(NaturalNews) Noise on the oceans has increased considerably since the 1960s. A 2006 study at Scripps Institution of Oceanography at the University of California, San Diego, showed that our underwater world has become a much noisier place than it once was. This noise could be killing ocean life.
The study compared acoustic data recorded by the US Navy in the same area of San Nicolas Island west of San Diego. Results showed that noise levels were 10 to 12 decibels higher in 2003-2004 than in 1964-1966,an increase of three decibels per decade.
This noise may be caused by ships, wind farms, drilling, pile driving, construction and seismic testing.
Marine life uses sounds from the natural environment for many aspects of life. Although marine animals use vision they also gain auditory information that is far more extensive than the visual sense. In fact, notes Dr. Popper of the University of Maryland, sounds provide marine animals with a three dimensional view of the world.
An article titled `Human-Generated Sounds May Be Killing Fish` reported that invasive human noise could alter behavior patterns and mean the difference between life and death for marine animals. Marine animals can suffer from stress or become disoriented due to noise pollution in the same way as humans or land animals.
The construction and maintenance of coral reefs depends on sound. Dutch researchers in Curacao found that coral larvae use sound to establish a colony. Coral reefs support a vast range of aquatic life. Now threatened by global warming, storms and ocean acidification, the effect of noise pollution caused by humans on coral reefs may be yet another crucial deciding factor in the life and death equation of ocean life.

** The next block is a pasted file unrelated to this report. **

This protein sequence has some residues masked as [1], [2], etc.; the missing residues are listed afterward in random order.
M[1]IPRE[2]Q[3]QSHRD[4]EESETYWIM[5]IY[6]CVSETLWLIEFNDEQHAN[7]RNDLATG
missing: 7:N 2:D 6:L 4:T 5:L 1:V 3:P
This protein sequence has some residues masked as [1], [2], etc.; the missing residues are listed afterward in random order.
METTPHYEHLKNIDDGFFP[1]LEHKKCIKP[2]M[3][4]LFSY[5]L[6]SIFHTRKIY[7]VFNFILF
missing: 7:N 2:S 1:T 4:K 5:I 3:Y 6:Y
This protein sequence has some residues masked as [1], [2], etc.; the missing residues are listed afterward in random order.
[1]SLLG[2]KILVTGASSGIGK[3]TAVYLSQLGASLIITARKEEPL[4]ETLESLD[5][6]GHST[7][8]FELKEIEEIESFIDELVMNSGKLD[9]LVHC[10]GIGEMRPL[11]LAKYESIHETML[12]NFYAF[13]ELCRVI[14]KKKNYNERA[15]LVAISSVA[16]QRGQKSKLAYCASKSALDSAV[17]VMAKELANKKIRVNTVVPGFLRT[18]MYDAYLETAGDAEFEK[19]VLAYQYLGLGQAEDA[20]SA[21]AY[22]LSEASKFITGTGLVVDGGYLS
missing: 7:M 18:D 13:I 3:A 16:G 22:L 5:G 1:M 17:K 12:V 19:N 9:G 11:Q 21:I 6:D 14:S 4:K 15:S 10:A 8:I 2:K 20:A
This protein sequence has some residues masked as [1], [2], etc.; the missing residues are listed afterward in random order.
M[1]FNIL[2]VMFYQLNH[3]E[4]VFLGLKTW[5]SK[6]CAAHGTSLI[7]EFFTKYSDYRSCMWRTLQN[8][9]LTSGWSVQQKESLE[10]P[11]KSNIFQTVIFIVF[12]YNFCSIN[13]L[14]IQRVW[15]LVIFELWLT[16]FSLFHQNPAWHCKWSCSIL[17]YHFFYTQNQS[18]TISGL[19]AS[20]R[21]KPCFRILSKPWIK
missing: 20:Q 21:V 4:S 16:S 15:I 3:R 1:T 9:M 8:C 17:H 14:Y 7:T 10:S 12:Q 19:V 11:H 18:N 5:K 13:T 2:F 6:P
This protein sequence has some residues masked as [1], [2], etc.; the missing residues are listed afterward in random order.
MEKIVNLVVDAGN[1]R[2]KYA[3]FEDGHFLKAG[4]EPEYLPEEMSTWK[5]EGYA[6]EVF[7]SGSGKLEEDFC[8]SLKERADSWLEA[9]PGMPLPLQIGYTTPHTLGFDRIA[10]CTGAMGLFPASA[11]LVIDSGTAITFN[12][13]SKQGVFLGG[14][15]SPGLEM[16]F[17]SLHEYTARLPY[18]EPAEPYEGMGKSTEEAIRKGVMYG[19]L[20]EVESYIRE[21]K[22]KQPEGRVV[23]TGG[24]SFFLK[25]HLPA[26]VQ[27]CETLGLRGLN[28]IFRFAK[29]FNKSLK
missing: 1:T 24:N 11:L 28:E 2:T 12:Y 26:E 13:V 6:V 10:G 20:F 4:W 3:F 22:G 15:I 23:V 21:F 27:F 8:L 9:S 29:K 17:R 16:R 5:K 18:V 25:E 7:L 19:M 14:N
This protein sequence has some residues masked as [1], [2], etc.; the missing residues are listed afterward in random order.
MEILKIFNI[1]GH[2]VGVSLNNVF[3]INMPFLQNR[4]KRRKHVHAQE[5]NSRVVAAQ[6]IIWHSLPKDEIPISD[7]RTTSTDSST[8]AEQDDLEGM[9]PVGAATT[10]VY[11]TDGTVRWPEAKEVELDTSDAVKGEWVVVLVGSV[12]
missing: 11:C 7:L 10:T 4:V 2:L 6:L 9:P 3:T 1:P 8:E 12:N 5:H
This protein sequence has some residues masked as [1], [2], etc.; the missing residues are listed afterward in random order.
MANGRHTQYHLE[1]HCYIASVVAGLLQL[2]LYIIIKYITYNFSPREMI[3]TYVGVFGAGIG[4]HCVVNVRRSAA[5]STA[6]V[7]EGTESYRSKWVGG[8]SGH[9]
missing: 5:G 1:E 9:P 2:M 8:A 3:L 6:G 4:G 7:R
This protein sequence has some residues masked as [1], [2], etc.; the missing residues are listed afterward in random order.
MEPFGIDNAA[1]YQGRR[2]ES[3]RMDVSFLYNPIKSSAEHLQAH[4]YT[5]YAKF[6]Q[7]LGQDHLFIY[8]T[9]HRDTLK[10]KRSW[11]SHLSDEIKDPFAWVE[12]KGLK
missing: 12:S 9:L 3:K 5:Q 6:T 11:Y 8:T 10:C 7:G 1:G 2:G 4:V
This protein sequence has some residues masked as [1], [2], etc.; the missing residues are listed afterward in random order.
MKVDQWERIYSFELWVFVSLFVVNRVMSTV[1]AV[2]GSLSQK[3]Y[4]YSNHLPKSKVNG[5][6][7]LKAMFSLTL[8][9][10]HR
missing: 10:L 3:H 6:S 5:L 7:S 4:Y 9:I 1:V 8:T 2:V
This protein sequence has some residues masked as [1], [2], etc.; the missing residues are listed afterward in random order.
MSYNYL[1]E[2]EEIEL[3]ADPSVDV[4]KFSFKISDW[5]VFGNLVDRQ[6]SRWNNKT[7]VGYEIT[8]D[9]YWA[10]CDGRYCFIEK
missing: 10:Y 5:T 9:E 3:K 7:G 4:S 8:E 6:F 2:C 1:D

Dr. Steve Simpson of the University of Bristol conducted research into baby reef fish and discovered that baby reef fish use sounds made by fish, shrimp and sea urchins to find coral reefs. This fish needs coral reefs in order to thrive.
But in the crucial early hours of life, exposure to artificial noise can cause this fish to make the wrong choices. Notes Dr. Simpson, ``If fish accidentally learn to follow the wrong sounds, they could end up stuck next to a construction site or follow a ship back out to sea.``
In `Lonely Whales Shout to Overcome Noise` North American right whales are reported to battle environmental noise by raising their voices just like people in a noisy bar. Susan Parks, assistant professor of acoustics, Penn State, says that in a noisy ocean, it is ``critical for successful communication in an increasingly noisy ocean`` to be able to alter sound production.
Whales produce `upcalls` when they are alone or when they are joining a group of whales. Parks` study determined that an increase in background ocean noise due to commercial shipping has produced a corresponding increase in whale upcalls.
But there are considerable risks for the whales in increasing their upcalls. They expend more energy and alter their signals and the information contained in a signal, and they increase the risk of predators. Also, increased ocean noise lowers the communication range; feeding and mating could shrink, and stress levels could rise.
``It may be appropriate to move shipping lanes away from areas where there are concentrations of marine animals,`` a researcher noted. ``The impact of ocean noise pollution may be minimized by diminishing the noise source or by separating the noise from things that are sensitive to it.``